However, as we all surely understand, the vast majority of cinema, and quite nearly a hundred percent of what comes out of the West, depends upon narratives which are entirely driven by the tragedy and triumph of the individual, even when the suffering of the masses is present in the backdrop. It is nearly an inescapable phenomena, even in the most beautiful of cinematic pieces; from Delluc’s La Femme de nulle part, to Kuleshov’s We From the Urals, all the way up to a modern masterpiece such as Children of Men. Such a thing may very well help compose the essence of art under the hegemony of bourgeois reaction, wherein art (like all things) can very rarely escape the cultural artifacts which to make up the fabric of our interpersonal relations. Knowing this, it is simply a matter of nitpicking films which seem to speak to a revolutionary collective mindset (which would require the employ of opinionated metaphysics) and we instead must take up this sword of Democles against all cinema which has been produced in correspondence with the capitalist mode of production. We must do so with the full knowledge that destruction of the protagonist has only been done in the guise of experimentation, applied in practice with a ”touch-and-go” mentality — without ever once piercing the hull of mainstream, philistine cinema.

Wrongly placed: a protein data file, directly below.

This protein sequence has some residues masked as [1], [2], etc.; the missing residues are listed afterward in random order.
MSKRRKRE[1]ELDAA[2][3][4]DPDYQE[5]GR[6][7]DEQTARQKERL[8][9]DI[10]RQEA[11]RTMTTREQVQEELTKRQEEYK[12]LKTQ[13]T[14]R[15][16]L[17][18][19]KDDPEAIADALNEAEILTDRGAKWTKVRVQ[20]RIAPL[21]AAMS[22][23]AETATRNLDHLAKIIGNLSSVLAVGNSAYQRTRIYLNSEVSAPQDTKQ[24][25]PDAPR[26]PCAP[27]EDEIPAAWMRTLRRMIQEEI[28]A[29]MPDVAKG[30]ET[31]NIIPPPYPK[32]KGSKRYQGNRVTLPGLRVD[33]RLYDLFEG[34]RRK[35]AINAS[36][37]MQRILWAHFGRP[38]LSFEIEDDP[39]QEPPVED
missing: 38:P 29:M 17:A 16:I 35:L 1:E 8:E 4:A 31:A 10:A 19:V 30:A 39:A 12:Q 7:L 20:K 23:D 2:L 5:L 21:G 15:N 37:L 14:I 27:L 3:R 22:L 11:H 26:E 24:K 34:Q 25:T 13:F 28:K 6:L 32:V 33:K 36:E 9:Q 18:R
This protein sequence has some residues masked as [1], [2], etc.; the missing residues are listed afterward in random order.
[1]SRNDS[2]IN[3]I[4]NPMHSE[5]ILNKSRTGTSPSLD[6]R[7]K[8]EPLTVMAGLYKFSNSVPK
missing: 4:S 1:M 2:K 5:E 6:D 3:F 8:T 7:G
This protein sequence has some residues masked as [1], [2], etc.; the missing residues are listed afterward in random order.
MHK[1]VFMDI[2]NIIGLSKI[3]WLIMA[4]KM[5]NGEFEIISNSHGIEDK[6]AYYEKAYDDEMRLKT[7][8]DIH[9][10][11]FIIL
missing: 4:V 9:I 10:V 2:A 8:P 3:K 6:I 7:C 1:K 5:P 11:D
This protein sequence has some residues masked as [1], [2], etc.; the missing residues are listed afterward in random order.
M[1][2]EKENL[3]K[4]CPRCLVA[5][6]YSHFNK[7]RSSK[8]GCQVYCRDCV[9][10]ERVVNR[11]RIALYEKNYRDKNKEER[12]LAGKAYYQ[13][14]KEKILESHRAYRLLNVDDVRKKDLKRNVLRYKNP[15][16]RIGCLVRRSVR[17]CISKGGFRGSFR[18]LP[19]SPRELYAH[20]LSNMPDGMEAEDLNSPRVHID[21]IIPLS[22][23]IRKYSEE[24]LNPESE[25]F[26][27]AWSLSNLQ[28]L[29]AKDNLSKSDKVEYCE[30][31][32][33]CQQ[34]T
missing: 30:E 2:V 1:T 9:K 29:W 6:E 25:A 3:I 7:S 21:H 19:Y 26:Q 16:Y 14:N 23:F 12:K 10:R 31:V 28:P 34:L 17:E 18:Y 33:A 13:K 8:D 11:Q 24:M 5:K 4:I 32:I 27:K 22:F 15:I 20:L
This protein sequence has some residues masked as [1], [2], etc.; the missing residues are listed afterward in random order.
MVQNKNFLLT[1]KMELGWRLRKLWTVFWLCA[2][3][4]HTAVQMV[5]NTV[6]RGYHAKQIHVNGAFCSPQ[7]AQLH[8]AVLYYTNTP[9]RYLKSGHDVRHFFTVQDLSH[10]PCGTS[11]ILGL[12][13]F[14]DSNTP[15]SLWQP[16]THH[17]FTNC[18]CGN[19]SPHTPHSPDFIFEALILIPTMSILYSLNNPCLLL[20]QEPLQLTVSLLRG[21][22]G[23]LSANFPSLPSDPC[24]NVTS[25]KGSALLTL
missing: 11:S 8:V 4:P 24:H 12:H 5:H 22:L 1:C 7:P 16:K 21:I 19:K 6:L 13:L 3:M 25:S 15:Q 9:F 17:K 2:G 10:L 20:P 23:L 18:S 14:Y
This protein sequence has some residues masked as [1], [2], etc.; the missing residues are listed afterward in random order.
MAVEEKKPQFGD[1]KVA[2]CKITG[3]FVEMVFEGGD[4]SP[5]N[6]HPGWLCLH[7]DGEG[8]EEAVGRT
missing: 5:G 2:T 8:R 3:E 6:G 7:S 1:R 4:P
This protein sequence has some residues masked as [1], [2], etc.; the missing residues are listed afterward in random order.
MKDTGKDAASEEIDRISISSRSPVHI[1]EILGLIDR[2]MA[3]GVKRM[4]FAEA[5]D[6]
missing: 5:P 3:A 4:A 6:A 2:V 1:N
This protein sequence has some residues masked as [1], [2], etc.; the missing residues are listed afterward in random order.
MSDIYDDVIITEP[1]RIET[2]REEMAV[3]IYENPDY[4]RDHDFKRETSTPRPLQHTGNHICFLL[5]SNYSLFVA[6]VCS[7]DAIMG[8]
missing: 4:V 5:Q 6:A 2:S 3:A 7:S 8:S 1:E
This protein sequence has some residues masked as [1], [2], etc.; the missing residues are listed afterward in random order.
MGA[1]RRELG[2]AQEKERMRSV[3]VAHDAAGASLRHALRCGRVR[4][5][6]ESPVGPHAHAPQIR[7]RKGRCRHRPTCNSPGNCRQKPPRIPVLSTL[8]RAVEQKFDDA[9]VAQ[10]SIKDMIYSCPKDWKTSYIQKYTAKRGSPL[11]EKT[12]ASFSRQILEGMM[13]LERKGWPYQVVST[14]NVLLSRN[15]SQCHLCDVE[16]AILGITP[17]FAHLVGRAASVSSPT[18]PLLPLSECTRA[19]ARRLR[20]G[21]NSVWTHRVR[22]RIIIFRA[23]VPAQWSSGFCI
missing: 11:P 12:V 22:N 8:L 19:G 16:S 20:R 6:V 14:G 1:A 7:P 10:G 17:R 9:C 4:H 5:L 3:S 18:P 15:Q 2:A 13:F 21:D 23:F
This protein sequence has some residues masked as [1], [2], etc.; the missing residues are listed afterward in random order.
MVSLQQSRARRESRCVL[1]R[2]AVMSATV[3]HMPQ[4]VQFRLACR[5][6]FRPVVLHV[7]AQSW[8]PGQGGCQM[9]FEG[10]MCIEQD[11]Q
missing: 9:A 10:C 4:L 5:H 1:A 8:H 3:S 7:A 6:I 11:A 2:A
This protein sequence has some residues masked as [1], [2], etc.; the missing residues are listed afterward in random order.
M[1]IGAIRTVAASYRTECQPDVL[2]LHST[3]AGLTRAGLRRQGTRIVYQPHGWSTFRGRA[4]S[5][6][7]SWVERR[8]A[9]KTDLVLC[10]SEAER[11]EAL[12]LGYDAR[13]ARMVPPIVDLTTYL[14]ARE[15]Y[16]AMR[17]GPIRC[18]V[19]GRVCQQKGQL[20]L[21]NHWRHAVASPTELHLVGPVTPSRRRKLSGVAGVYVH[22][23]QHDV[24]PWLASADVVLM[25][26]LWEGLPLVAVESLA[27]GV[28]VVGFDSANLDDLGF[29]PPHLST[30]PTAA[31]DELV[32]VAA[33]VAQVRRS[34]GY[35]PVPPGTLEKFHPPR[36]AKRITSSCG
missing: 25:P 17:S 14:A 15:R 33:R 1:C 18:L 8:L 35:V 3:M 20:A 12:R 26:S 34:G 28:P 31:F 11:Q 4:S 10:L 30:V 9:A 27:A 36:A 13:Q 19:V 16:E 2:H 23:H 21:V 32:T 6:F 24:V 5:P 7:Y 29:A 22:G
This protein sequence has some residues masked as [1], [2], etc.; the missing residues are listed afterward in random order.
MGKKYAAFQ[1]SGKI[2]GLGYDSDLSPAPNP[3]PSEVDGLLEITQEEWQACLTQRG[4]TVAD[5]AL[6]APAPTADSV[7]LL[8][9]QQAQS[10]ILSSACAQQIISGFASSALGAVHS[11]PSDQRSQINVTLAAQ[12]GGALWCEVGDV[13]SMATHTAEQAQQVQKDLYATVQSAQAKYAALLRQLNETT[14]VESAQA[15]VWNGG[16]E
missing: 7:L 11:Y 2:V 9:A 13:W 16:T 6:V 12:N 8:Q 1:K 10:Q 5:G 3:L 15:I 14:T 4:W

No doubt we shall encounter those more or less unversed in the now all too esoteric radical modes of thinking who will ask, ”Why is this, the destruction of the protagonist, of such artistic importance?”

Really, we must answer as honestly as we can by acknowledging, as I have stated, the fundamental use of film as an apparatus, especially in the context of this era. The fascistic drive towards focusing upon the individual hero, of the Overman protagonist, relies upon several subjective human experiences which, in turn, give it potency (various emotional responses, particularly pride, fear and anger). It can often be strange phenomena which, as Laura Mulvey has pointed out, can induce a sort of transsexual identification in the case of female protagonists in films geared towards male demographics, or vice versa (whenever the particular plot or target audience demands this be the case).